The Chicago Tribune - November 13, 2015
"A private in the war on Christmas"
By David Martin
It was a gray November dawn as Sarge and I found ourselves manning the downtown barricades in the war on Christmas. I won't lie; I was scared, real scared, but Sarge was a grizzled veteran of this conflict and I trusted him to get me through this alive.
"It's only November, kid," he said. "So don't worry; the real battles haven't begun."
"What do you mean?" I asked.
"Don't be alarmed by the lack of Christmas decorations on the streets," he said. "It's still early. Hell, I remember a time when you didn't see Christmas stuff in the stores until December."
That set my mind at ease. Just because not all the stores had elves or angels or Christmas trees didn't mean the enemy was winning. Sarge assured me that it wouldn't be long before we heard nonstop Christmas music wherever we went.
"Look, kid," Sarge said. "I'm not saying you can ever let your guard down, but I wouldn't be too worried about some secular humanist springing a 'Happy Holidays' on you quite yet."
Just then, we turned the corner and Sarge pushed me toward the wall and yelled, "Get down! Incoming!”
Without thinking, I crouched down and raised my weapon just in time to see two enemy combatants, their arms loaded with trays of red coffee cups.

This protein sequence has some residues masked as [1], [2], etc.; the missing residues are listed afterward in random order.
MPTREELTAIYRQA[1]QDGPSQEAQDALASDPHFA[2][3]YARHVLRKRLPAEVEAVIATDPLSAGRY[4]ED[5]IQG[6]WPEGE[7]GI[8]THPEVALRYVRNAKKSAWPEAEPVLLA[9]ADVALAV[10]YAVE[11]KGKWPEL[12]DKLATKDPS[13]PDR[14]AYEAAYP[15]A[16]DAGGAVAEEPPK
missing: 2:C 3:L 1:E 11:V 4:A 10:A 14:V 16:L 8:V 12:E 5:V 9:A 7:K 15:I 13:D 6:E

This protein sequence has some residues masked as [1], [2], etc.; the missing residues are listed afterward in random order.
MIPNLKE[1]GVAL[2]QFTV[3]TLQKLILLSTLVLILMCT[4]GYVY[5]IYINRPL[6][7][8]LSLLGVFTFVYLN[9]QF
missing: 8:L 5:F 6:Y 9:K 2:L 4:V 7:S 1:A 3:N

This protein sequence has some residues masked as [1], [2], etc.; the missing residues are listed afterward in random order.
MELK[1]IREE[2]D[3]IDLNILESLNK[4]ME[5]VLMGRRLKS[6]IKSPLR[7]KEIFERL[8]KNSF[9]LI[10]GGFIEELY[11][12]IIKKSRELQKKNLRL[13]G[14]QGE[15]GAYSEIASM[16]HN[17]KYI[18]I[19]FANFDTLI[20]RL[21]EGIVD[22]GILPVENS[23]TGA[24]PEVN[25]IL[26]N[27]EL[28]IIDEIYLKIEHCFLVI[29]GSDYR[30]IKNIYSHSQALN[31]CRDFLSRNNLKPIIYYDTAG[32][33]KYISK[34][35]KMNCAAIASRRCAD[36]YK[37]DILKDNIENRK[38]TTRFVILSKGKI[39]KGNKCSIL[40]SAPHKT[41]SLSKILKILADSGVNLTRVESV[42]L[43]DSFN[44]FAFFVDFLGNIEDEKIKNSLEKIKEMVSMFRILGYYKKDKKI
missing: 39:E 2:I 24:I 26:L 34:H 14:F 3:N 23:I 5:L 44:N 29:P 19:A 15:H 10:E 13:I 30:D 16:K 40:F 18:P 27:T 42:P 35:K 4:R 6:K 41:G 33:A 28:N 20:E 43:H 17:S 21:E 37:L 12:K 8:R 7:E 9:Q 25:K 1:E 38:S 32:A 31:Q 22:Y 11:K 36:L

"Hold your fire," Sarge said. "They're crossing the street. Don't want to hit any innocents."
"What's happening, Sarge?" I said.
"Kid, you just saw your first action in the war on Christmas. Did you see those red coffee cups? Those were heathen holiday cups stripped bare of any signs of Christmas. No holly, no tinsel, no wreaths. Be careful; that means there's gotta be a secular coffee shop nearby."
Sarge was right, of course. Just around the corner was an innocent-looking Starbucks, a place a grunt like me might easily have walked into blindly.
"Just back up," Sarge said. "I've got you covered. Sometimes you have to retreat. That doesn't mean we're giving up. It just means we'll live to fight another day."
They say war is hell, but until you're right there on the battlefield facing down a phalanx of troops bearing anti-Christmas coffee cups, you can't really understand the fear that courses through your veins.
"It's horrible, Sarge," I said. "I've never seen anything like it."
"That's OK, kid. I've seen worse."
"Like what?" I said.
"Never mind, kid. I don't want to scare you. All I'm saying is I hope you never have to listen to seasonal songs or look at a holiday tree or watch a secular festive school play."
"I sure hope not, Sarge," I said, shaking with fear. "I sure hope not."
David Martin lives in Ottawa, Ontario. He is the author of "Screams & Whispers," a humor collection.